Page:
I have quite a large home movie collection by now (stored as .avi files on CD-R), but to my horror, I recently discovered that a lot of the “older” ones (> two years) have significant errors on them already. Those were Acer, Ricoh and Plasmon according to CDR Identifier - well, my own fault for buying that crap, I suppose. The old Verbatim Datalife Plus I have still seem to be working fine, no surprise there. Right now, I’m using Platinum (Ritek), but they don’t seem to be that great either.
Anyway, I’ve deciced to get serious about “burning for the future” now - I’d like to copy my entire collection on some lasting, quality CD-R media. I’m not concerned with burn speed or price that much, just with the durability. I’ve done some research and there’s two brands I’m considering now, Taiyo Yuden (labelled “Plextor” here in Germany) and MAM-E Golden Dye.
I’ve heard a lot of great things about Plextor / Taiyo Yuden, but my concern is that they use cyanine dye, which isn’t supposed to last as long as some of the other ones - “only” 20 years or so. Is that an accurate figure, or do Taiyo Yuden use some advanced form of cyanine now, which will last longer? I know that in 20 years, we’ll probably be using entirely new blank media, anyway, but I suppose it can’t hurt to go for media today which are supposed to last even longer than that - meaning that a larger part of the collection will probably stay intact over the years.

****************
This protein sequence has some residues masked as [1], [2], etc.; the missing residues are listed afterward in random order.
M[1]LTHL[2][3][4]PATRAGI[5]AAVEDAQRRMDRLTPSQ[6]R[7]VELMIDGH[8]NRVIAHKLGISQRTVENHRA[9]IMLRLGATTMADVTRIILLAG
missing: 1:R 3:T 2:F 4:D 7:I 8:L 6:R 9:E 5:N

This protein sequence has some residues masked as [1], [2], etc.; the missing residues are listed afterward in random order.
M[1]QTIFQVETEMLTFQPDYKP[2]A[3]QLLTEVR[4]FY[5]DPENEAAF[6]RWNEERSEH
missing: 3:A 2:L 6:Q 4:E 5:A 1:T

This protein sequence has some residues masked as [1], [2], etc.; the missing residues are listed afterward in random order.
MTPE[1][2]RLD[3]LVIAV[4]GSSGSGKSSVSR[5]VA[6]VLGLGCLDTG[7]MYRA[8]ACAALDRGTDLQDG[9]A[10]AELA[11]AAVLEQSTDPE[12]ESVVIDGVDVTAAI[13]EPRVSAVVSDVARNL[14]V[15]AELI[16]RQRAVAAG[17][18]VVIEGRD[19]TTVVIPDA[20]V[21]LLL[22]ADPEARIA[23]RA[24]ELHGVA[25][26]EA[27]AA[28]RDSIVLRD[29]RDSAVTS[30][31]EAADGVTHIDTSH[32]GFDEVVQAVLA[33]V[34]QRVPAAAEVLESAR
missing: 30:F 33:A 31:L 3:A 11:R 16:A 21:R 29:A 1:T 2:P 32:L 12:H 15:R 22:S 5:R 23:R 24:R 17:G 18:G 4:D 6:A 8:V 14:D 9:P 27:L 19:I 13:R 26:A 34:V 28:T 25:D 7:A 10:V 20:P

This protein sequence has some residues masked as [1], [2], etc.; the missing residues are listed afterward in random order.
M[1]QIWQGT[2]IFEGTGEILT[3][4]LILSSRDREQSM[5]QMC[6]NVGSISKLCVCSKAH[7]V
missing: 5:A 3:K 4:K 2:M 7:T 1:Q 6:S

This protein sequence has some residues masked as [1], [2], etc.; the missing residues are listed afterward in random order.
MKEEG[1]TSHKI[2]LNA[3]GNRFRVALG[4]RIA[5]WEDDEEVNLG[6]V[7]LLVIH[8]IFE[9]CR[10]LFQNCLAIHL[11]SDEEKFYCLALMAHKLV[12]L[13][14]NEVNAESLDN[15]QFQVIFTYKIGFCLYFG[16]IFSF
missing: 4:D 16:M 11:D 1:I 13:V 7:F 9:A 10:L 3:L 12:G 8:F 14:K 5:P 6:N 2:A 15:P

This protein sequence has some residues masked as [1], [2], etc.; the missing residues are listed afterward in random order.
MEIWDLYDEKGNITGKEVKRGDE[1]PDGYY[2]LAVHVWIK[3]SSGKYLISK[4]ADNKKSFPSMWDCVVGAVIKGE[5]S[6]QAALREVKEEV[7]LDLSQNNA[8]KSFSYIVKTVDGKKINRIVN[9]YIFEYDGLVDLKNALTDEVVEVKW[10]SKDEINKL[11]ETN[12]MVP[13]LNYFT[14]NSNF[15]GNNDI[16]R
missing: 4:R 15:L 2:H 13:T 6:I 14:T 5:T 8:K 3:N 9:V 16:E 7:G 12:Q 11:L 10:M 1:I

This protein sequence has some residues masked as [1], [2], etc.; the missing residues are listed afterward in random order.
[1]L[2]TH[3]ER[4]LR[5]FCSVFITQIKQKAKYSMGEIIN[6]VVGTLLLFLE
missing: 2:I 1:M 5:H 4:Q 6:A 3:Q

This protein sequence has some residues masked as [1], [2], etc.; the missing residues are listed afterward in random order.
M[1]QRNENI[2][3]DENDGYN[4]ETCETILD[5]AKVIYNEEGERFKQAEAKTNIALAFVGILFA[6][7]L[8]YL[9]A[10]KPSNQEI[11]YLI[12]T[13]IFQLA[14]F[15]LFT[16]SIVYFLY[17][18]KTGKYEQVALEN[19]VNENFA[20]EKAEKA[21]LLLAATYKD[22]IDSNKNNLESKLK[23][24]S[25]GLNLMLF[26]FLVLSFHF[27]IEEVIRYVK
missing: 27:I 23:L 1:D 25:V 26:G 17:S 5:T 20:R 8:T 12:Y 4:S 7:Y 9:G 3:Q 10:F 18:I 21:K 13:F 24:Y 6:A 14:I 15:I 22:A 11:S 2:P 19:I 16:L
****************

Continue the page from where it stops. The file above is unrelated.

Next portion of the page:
On the other hand, MAM-E Golden Dye use phthalocyanine, which is supposed to be more resilient in the long term. But I have heard mixed reports about the basic quality of those CD-R’s. Some say they get fantastic CC1/C2 burn results, almost as good or even better than Plextor / Taiyo Yuden. Others say the opposite, that they’re getting much worse results with MAM-E. The information I could get my hands on seems pretty inconclusive. Looks like they have pretty inconsistent quality, one great batch, then a poor one. Is that still the situation today, or have they become more consistent?
If somebody here could share their experiences with those media, I’d be most grateful. Or maybe you know an entirely different brand in the same price range that yields good results? As I said, my main concern is the longevity. Of course, I’d love to burn my entire collection on MAM-E Pro-Studio Gold (supposed to last 200 years), but that’s a little too expensive for me. And it seems like overkill, anyway - who’s going to use CD-R in 50 years time, after all?
Thanks a lot for your help, and best regards,